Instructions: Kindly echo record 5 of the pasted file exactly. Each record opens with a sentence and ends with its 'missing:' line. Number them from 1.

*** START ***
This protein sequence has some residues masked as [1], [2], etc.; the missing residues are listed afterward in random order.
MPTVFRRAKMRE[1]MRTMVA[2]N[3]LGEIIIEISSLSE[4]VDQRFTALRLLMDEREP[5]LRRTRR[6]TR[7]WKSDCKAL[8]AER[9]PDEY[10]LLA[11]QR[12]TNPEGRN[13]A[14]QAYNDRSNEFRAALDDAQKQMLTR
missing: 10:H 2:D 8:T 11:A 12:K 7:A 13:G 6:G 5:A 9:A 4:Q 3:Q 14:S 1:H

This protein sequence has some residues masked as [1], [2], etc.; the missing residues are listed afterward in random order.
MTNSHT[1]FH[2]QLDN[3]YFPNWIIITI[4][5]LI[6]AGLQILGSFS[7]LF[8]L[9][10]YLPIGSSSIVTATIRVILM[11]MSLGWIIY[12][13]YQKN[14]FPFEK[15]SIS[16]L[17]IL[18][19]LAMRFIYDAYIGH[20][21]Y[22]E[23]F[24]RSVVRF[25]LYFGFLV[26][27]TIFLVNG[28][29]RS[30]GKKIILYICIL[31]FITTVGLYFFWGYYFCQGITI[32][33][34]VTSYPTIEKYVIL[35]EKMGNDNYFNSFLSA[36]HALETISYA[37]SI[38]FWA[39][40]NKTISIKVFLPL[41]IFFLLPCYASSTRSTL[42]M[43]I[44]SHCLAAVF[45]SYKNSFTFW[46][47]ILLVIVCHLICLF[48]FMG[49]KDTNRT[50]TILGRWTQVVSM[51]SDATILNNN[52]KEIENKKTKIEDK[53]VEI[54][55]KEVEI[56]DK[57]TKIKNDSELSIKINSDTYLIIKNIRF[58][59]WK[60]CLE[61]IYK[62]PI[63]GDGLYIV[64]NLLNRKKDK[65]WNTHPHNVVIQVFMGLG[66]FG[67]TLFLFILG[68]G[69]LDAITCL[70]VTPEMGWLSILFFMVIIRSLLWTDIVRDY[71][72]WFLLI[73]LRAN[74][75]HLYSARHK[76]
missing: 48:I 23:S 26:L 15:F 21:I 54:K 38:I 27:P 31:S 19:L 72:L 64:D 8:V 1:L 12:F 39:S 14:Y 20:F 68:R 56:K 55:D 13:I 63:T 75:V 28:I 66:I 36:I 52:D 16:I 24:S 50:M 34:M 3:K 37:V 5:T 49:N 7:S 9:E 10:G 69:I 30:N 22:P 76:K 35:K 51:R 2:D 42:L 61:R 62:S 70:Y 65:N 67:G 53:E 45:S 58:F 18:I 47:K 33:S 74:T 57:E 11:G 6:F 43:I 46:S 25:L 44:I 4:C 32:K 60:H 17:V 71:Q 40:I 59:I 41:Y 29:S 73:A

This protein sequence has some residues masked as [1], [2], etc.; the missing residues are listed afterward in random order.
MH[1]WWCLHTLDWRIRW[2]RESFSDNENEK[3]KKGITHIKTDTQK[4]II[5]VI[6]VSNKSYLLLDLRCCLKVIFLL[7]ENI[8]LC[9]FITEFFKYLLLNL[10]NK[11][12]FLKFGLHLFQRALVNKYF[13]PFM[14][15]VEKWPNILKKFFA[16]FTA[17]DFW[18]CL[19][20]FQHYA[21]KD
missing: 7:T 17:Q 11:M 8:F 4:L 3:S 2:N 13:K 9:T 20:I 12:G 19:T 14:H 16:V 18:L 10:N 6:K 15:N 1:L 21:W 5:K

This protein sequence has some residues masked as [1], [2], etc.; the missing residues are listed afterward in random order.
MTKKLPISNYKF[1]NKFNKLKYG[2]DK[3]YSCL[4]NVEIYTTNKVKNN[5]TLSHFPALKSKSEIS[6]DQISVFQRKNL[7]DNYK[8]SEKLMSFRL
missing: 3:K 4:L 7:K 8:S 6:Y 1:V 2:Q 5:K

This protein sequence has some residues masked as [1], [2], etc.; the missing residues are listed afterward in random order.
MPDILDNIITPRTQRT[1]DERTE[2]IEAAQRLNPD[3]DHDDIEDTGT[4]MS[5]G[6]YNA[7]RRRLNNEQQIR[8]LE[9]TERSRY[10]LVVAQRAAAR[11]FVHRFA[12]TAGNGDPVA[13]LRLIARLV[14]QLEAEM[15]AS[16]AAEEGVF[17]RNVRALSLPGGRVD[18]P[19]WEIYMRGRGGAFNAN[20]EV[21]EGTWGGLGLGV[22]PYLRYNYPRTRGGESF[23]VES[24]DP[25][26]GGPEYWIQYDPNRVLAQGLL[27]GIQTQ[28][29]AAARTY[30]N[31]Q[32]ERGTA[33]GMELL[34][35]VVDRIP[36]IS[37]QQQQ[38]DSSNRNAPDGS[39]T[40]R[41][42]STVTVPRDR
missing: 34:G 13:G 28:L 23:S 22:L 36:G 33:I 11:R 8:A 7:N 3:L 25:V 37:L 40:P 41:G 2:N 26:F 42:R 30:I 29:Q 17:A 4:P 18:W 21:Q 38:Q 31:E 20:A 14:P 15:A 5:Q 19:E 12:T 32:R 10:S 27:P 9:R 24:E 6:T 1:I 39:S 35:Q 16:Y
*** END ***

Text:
This protein sequence has some residues masked as [1], [2], etc.; the missing residues are listed afterward in random order.
MPDILDNIITPRTQRT[1]DERTE[2]IEAAQRLNPD[3]DHDDIEDTGT[4]MS[5]G[6]YNA[7]RRRLNNEQQIR[8]LE[9]TERSRY[10]LVVAQRAAAR[11]FVHRFA[12]TAGNGDPVA[13]LRLIARLV[14]QLEAEM[15]AS[16]AAEEGVF[17]RNVRALSLPGGRVD[18]P[19]WEIYMRGRGGAFNAN[20]EV[21]EGTWGGLGLGV[22]PYLRYNYPRTRGGESF[23]VES[24]DP[25][26]GGPEYWIQYDPNRVLAQGLL[27]GIQTQ[28][29]AAARTY[30]N[31]Q[32]ERGTA[33]GMELL[34][35]VVDRIP[36]IS[37]QQQQ[38]DSSNRNAPDGS[39]T[40]R[41][42]STVTVPRDR
missing: 34:G 13:G 28:L 23:S 22:L 36:G 33:I 11:R 8:A 7:N 3:L 25:V 37:L 40:P 41:G 2:N 26:F 42:R 30:I 29:Q 17:A 4:P 18:W 21:Q 38:Q 31:E 20:A 14:P 15:A 5:Q 19:E 12:T 32:R 10:S 27:P 9:R 24:E 6:T 1:I 39:S 35:Q 16:Y